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RUT vs. SPX risk/reward

Discussion in 'General Discussion' started by DavidF, Apr 11, 2016.

  1. DavidF

    DavidF Well-Known Member

    I traded an iron fly M3 & unhedged M3 (100 point wings) on SPX the last 6 months and it pretty much sailed through the period from Dec to March. I don´t remember much stress or drawdowns. The set-up was very similar to Jim Riggio´s Kevlar trade plan (you can see how good his results were in this period with minimal adjustments/drawdowns).

    Now that I have OV backtesting and run a similar set-up on RUT I see why a lot of much more experienced traders had problems trading the small cap index, i.e., the move down and back-up spanned about 46% versus 25% for the RUT and SPX respectively.

    Is this period an anomaly? Otherwise I don´t see why you should take the risk on RUT as the BF premiums don´t compensate for the extra volatility. Looking back through historical data I can´t find a period where it was advantageous to trade RUT vs SPX.
  2. AKJ

    AKJ Well-Known Member

    There are two things that I think are important in determining which index will serve as a better underlying vehicle for income trades.

    First is the Volatility Risk Premium - or how much higher the IV is than Realized Vol. Over time, 30-day realized vol in both SPX and RUT have been ~3.25 percentage points below the VIX and RVX. Over shorter periods however, I may detect some cyclical leadership in one of the indices, and thus favor that index over another. Ultimately, it is unknowable ex-ante if realized volatility over the life of a trade will be higher or lower than the IV I am collecting as a seller of theta; I must therefore make an educated guess as to which underlying vehicle offers the best expected vol risk premium, and try to construct a trade in that vehicle accordingly.

    Second is the affinity for one index to experience stronger trends than the other. In income trades, I find that trends in the underlying vehicle are a central source of losses/drawdowns. Alternatively, mean reversion in the underlying is a central source of profits. Once again, it is unknowable ex-ante if one index will experience a stronger trend than the other (in vol adjusted terms), but I try to make an educated guess based on historical statistics and some Technical Analysis 101, and favor the vehicle that I believe is less likely to enter a strong trend.
    Last edited: Apr 11, 2016
    DavidF and Andrei like this.
  3. DavidF

    DavidF Well-Known Member

    Thanks for your input Andrew, agree on both points.

    However with respect to risk premium (maybe it´s just spurious) but using spot checks on select dates I find that the RUT BF´s do not compensate for the larger moves vs. SPX.

    Aug24th is a very good example but the pricing is so wild it may be off

    But let´s take Jan 4th 2016, end of day (21.00). RUT is down 2.8% for the day and I place a 50 point wing BF 2% (20 points) under the money. I get approx. 7.4% of downward movement before that fly starts losing money.

    Do the same on the SPX which is down 2.5% on the day. I place a 100 wing BF 2% (50 points) under the money. I get 11.4% downward movement before that fly loses money.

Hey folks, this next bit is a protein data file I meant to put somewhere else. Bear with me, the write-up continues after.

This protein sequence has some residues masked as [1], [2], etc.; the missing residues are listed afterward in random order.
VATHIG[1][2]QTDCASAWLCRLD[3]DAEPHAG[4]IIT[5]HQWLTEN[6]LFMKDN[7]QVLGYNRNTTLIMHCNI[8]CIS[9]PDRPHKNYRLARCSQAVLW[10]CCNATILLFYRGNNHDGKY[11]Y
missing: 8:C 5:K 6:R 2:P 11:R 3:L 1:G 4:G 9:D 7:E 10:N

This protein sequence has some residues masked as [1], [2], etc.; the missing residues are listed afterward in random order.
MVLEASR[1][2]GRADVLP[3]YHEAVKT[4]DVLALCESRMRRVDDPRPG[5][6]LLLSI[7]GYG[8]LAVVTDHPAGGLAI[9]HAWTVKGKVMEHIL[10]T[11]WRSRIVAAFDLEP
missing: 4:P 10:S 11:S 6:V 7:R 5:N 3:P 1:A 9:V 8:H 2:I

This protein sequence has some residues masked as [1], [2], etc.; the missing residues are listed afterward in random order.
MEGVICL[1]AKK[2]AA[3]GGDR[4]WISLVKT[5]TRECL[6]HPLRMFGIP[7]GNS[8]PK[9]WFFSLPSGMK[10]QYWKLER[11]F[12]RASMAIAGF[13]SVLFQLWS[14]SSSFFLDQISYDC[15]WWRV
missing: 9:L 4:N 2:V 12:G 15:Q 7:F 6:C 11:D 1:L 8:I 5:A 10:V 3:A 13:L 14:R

Why does the SPX fly give me much better downside protection than the RUT? Especially when RUT went on to lose about 20% from 1st Jan to 11th Feb whilst SPX lost only 13% or so.
    Last edited: Apr 12, 2016
  4. AKJ

    AKJ Well-Known Member

    RVX has historically been ~5.8 points above VIX. On 1/4/16 (at 15:30 ET) RVX was 23.48 and VIX was 22.17 (according to IV). RVX was only 1.3 points above VIX at this time.

    Relative to historical levels, I would interpret this to mean SPX IV is rich relative to RUT IV. I would prefer to sell the rich IV versus the cheap IV.

    If you are deciding which underlying to trade in, this may be one data point to help determine which index is giving you better value.

    The other factor which contributes to the downside breakeven being further away in SPX versus RUT is the skew. SPX skew was steeper at this time than the RUT skew, giving you more room to the downside before you would need to adjust. If the conditions were flipped and RUT skew was steeper, then I would expect the downside breakevens to also change.
    Last edited: Apr 12, 2016
  5. DavidF

    DavidF Well-Known Member

    Thanks Andrew. So regarding your last point on the skew, you mean you get the lowest leg of the SPX fly cheaper relative to the other legs vs. RUT?
  6. AKJ

    AKJ Well-Known Member

    Actually, no. The lowest leg gets more expensive and increases in price the most when the skew steepens. Still, the fly is cheaper because you receive more credit for the center strikes and have to pay less for the upper long.
    Shin and DavidF like this.
  7. Boomer34

    Boomer34 Well-Known Member

    Great info guys...keep talking...I'm learning a lot with this exchange!

    Andrew...any examples with graphs?

    Thanks again!
  8. AKJ

    AKJ Well-Known Member

    Hi Boomer,

    For charts and analysis involving SPX, RUT, VIX, and RVX, I would encourage you to pull the data from Yahoo Finance (or any other available free data sources) and try to replicate yourself. This may be more illuminating than having me post a bunch of charts. If you have questions or are unable to reproduce, feel free to DM me and I will try to help.


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